Tracee: We’ve all been there, planning our year, wondering which conferences to attend. Earlier this week I wrote about MWA, Malice Domestic, Bouchercon, and Thrillerfest among others. I feel like they capture the swath of big gatherings – from award focused, to craft, to fan based. However, there are many other worthwhile conferences going on throughout the country (and, of course, the world…. Alexia you need to head over to one in the UK where you might see ghosts in the neighboring castles.) I’ve attended several based on geographic proximity, including Killer Nashville, Murder in the Magic City, and the Virginia Festival of the Book.
Do you have any conferences you’d like to recommend? And what makes you choose?
Robin: I’m a big fan of the Book Passage Mystery Writers Conference in Corte Madera, CA. I attended as an aspiring writer for a couple of years and it’s my honor to now be a member of the faculty, starting last year. The conference is special because the faculty members commit to being accessible. Not just during the panels and talks but also during the breaks, at lunches, the dinner buffet, and a wine and cheese reception. Did I mention they have good food? I learned so much as an attendee and appreciated the generosity of the authors, editors, agents, and various experts who took time to answer questions and offer encouragement. I love being able to give back at the same venue. It’s also a fabulous way to meet and mingle with members of MWA, one of the event sponsors.
Susan: I’ve already written about the New York Pitch Conference, so I won’t belabor that point. Though I love it. But another conference I enjoyed was the Writers’ Police Academy, which was in Wisconsin. This was a hand-on, interactive conference designed to help mystery writers get their facts right. So there were police officers who explained how to view a crime scene. A psychiatrist lectured on serial killers. There were all sorts of forensic experts. I took tons of notes and bulked up on hand outs and at some point a helicopter swooshed over and a SWAT team jumped out. Really exciting and useful.
Cate: I really enjoy Thrillerfest. They have a workshop with the FBI before the actual book panel part of the conference that is incredible.
I think conferences are great as long as writers go there without the expectation that they will sell a lot of books. They’re good for meeting other writers and sometimes talking to publishers and editors, perhaps putting in Face time with one’s own publisher and agent.
I’ve never found them to be filled with writers looking to cart home a suitcase full of books—so many books are given away at these conferences any way. But I love them for meeting my peers, many of whom I’ve done promotional panels with at bookstores at later dates that did sell books.
Tracee: That’s a great point, Cate, managing sales expectations.
Alison: This is my first year attending anything other than ThrillerFest, which is local for me, so sort of a no-brainer. I like the conferences for two main reasons: I learn something about how to be a better writer and I get to meet other writers. I suspect that when the shiny newness wears off, I’ll develop a taste for certain conferences. At this point, I enjoyed my first visit to Bouchercon and am looking forward to Malice, Thriller and (probably) Killer Nashville. I plan to come up with some kind of excuse for Bloody Edinburgh sometime soon because I was born there and it’s such an unbelievably wonderful city.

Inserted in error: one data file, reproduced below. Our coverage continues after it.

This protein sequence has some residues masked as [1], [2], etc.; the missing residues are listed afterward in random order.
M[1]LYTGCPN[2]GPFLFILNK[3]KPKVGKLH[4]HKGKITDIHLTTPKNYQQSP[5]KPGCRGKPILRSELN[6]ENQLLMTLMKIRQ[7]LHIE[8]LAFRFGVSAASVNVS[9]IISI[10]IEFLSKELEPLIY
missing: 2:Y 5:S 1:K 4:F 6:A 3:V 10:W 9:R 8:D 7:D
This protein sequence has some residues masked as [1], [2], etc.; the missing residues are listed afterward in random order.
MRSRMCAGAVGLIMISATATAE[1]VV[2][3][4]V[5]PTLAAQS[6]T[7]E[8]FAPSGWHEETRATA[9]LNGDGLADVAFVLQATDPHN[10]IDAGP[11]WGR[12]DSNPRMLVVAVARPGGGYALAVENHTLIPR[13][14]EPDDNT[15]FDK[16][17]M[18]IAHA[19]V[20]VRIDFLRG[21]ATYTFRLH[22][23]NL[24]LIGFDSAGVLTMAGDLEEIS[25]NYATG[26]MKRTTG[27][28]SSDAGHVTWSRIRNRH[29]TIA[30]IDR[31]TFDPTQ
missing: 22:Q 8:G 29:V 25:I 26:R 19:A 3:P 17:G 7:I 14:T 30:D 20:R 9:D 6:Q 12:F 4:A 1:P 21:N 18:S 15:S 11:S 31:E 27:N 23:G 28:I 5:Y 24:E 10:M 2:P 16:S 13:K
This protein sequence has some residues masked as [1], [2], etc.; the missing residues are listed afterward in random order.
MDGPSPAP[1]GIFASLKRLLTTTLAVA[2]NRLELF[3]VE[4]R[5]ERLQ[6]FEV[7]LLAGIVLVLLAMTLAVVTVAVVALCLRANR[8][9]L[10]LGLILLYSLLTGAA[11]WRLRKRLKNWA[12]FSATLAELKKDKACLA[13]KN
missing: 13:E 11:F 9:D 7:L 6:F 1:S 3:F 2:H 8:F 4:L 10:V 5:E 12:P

Tracee: You were born in Edinburgh???? We need to hear more about this at a later date. Maybe we do a tour of places we’ve lived at some point.
Michele: Of course I love, love, love Crime Bake (which I am honored to chair for the third consecutive year) where I was welcomed into the bosom of the writing community. Each year when I return, it is a warm reunion with old friends and where I meet new ones.
My favorite memory is about attending my first writer’s conference when I attended Robin’s favorite, Book Passage in northern California . I knew no one, had no idea if I could write, and ventured to that other coast all by myself. I was enthralled by the classes, energized by the encouragement, and felt I had finally met “my people.” When I read aloud my entry to a Flashwords contest, I was thrilled by applause and cheers to what I feared was just a passable entry. Afterward, author Gillian Roberts (Judith Greber) pulled me aside and told me, “Now you know you can write. All you have to do is do it.” I think of that all of the time when I’m tempted to procrastinate.
Robin: I feel the same way about Crime Bake. The New Englanders made me feel like one of their own, regardless of geography. I’m planning on returning again this year.
Alexia: I recommend SleuthFest, especially if you’re near Florida. I attended for the first time last month. It’s sponsored by the Florida chapter of Mystery Writers of America. The focus is on craft, featuring several days of writing workshops. There are also keynote speakers, fun trivia contests, and fellowship with writers, many aspiring or early career. Two women who met at Sleuthfest, Cathi Twitero and Christie Bunting, created a podcast, Game of Books. They record some episodes during Game of Books so there’s an opportunity to watch a podcast being recorded.
Tracee: Great list! And SleuthFest is sponsored by the Florida chapter of the Mystery Writers of America, a reminder that they host events across the country. I’m going to check the calendar right now and see about attending Crime Bake. Everyone who attends loves it, and I believe that Anne Cleves is the guest of honor (really that’s all the reason anyone needs to head north). I’ll call that a great note to end on.